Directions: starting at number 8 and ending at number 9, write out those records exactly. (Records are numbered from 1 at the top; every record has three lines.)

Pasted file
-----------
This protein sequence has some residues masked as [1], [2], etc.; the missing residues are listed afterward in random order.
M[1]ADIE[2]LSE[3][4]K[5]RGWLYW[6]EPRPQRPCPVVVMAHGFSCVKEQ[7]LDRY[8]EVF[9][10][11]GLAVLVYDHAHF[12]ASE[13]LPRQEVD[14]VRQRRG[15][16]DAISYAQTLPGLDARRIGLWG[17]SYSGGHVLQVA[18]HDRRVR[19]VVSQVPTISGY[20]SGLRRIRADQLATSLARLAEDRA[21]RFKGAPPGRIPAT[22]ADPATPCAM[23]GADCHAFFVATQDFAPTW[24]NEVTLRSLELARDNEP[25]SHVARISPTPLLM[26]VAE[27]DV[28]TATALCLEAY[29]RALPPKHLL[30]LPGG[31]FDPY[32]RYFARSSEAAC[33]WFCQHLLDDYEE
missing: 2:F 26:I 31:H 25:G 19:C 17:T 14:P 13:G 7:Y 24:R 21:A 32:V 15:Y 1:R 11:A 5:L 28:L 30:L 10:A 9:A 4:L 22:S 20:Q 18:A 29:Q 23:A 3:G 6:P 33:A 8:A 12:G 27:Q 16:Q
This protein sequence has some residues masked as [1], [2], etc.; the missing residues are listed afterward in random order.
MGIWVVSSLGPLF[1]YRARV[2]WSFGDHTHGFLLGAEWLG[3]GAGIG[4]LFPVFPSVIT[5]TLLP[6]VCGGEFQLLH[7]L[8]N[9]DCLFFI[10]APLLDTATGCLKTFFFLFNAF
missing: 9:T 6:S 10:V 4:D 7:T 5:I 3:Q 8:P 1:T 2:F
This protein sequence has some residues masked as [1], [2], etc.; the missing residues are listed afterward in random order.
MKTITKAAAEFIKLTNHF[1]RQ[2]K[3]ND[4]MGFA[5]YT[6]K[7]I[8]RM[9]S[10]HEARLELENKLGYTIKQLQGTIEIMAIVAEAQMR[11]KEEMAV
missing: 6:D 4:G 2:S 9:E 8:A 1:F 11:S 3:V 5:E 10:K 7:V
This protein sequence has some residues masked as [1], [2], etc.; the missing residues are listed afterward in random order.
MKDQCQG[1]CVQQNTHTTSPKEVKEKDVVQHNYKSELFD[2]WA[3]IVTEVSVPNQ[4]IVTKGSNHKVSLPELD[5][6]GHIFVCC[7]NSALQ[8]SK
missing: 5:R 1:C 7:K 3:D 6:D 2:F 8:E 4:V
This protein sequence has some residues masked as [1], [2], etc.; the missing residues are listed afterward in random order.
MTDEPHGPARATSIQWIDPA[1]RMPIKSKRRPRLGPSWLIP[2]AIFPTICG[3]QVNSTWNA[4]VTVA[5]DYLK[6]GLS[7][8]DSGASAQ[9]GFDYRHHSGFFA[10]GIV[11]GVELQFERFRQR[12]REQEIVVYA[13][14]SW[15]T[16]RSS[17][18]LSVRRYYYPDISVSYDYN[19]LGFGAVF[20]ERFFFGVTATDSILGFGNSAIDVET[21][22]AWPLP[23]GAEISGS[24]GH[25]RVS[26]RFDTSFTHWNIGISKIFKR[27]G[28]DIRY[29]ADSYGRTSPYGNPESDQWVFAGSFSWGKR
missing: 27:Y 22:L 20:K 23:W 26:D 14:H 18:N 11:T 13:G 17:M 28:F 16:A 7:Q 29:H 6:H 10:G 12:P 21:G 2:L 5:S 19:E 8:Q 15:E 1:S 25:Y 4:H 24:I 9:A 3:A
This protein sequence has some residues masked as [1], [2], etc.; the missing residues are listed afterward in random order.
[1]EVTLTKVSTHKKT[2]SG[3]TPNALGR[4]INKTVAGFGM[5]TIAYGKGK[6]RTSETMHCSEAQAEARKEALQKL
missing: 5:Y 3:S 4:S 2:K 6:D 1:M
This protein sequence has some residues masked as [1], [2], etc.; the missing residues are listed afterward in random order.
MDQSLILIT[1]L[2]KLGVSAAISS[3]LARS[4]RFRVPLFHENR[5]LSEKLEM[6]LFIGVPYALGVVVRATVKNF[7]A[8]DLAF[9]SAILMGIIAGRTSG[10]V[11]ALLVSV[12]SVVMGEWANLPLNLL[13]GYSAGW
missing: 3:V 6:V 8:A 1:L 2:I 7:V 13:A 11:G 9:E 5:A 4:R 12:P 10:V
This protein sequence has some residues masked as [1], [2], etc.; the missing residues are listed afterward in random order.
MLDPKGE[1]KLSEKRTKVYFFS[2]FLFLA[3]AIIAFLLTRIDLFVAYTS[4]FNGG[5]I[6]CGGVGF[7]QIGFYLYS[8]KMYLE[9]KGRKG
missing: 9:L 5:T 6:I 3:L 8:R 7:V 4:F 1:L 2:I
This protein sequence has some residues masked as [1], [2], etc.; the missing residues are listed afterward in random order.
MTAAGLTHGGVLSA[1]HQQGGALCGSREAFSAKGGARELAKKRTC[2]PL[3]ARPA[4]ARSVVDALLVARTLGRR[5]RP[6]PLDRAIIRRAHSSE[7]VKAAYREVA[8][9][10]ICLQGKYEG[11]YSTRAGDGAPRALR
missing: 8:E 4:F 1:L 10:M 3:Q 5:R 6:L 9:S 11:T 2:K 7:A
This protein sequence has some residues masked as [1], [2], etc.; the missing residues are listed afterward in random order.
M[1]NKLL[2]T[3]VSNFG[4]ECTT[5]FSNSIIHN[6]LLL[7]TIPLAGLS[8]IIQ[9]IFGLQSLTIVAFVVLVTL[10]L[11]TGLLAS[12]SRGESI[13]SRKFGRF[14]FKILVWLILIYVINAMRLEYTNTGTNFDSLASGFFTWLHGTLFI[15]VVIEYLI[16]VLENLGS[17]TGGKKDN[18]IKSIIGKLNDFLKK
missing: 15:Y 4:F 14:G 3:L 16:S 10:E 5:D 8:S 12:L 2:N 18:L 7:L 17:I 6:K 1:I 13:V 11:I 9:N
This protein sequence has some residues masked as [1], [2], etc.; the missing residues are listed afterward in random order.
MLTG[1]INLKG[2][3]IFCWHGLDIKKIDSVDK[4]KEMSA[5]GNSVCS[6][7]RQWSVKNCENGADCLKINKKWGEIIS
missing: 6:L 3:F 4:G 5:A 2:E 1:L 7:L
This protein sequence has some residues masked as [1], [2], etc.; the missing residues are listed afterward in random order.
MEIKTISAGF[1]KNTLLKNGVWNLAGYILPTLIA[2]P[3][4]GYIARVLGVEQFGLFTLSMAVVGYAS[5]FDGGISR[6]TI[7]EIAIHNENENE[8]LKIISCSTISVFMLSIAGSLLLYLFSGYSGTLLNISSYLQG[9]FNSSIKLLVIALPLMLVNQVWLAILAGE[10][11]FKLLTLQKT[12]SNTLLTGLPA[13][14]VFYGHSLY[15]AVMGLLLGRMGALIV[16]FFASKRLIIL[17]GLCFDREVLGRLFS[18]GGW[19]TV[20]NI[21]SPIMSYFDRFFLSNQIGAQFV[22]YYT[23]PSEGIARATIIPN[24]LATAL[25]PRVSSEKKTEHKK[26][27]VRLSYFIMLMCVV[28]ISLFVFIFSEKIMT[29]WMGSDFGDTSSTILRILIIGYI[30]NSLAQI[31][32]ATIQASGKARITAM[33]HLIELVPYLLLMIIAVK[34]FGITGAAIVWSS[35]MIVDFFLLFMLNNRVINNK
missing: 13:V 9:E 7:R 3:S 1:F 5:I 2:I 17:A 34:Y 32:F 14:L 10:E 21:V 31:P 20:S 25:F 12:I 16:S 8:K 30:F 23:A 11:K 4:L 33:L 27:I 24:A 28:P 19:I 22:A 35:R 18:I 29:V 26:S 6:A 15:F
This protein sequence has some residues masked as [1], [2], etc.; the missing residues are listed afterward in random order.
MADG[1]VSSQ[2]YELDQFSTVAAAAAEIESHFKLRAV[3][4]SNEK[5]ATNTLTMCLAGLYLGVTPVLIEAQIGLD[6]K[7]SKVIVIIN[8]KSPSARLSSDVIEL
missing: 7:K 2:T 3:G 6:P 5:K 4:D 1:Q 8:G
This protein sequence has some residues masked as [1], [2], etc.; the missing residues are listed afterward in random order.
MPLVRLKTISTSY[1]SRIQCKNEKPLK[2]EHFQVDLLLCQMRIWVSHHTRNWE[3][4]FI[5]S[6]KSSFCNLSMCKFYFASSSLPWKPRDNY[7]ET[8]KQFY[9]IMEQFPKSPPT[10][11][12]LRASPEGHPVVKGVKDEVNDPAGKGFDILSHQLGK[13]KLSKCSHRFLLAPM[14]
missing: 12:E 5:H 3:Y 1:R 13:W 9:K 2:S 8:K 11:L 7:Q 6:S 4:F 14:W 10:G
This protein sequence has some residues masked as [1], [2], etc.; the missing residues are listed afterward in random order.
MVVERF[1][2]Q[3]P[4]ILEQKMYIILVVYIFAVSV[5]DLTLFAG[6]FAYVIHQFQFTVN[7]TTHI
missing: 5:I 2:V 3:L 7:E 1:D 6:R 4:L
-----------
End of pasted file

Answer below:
This protein sequence has some residues masked as [1], [2], etc.; the missing residues are listed afterward in random order.
MLDPKGE[1]KLSEKRTKVYFFS[2]FLFLA[3]AIIAFLLTRIDLFVAYTS[4]FNGG[5]I[6]CGGVGF[7]QIGFYLYS[8]KMYLE[9]KGRKG
missing: 9:L 5:T 6:I 3:L 8:R 7:V 4:F 1:L 2:I
This protein sequence has some residues masked as [1], [2], etc.; the missing residues are listed afterward in random order.
MTAAGLTHGGVLSA[1]HQQGGALCGSREAFSAKGGARELAKKRTC[2]PL[3]ARPA[4]ARSVVDALLVARTLGRR[5]RP[6]PLDRAIIRRAHSSE[7]VKAAYREVA[8][9][10]ICLQGKYEG[11]YSTRAGDGAPRALR
missing: 8:E 4:F 1:L 10:M 3:Q 5:R 6:L 9:S 11:T 2:K 7:A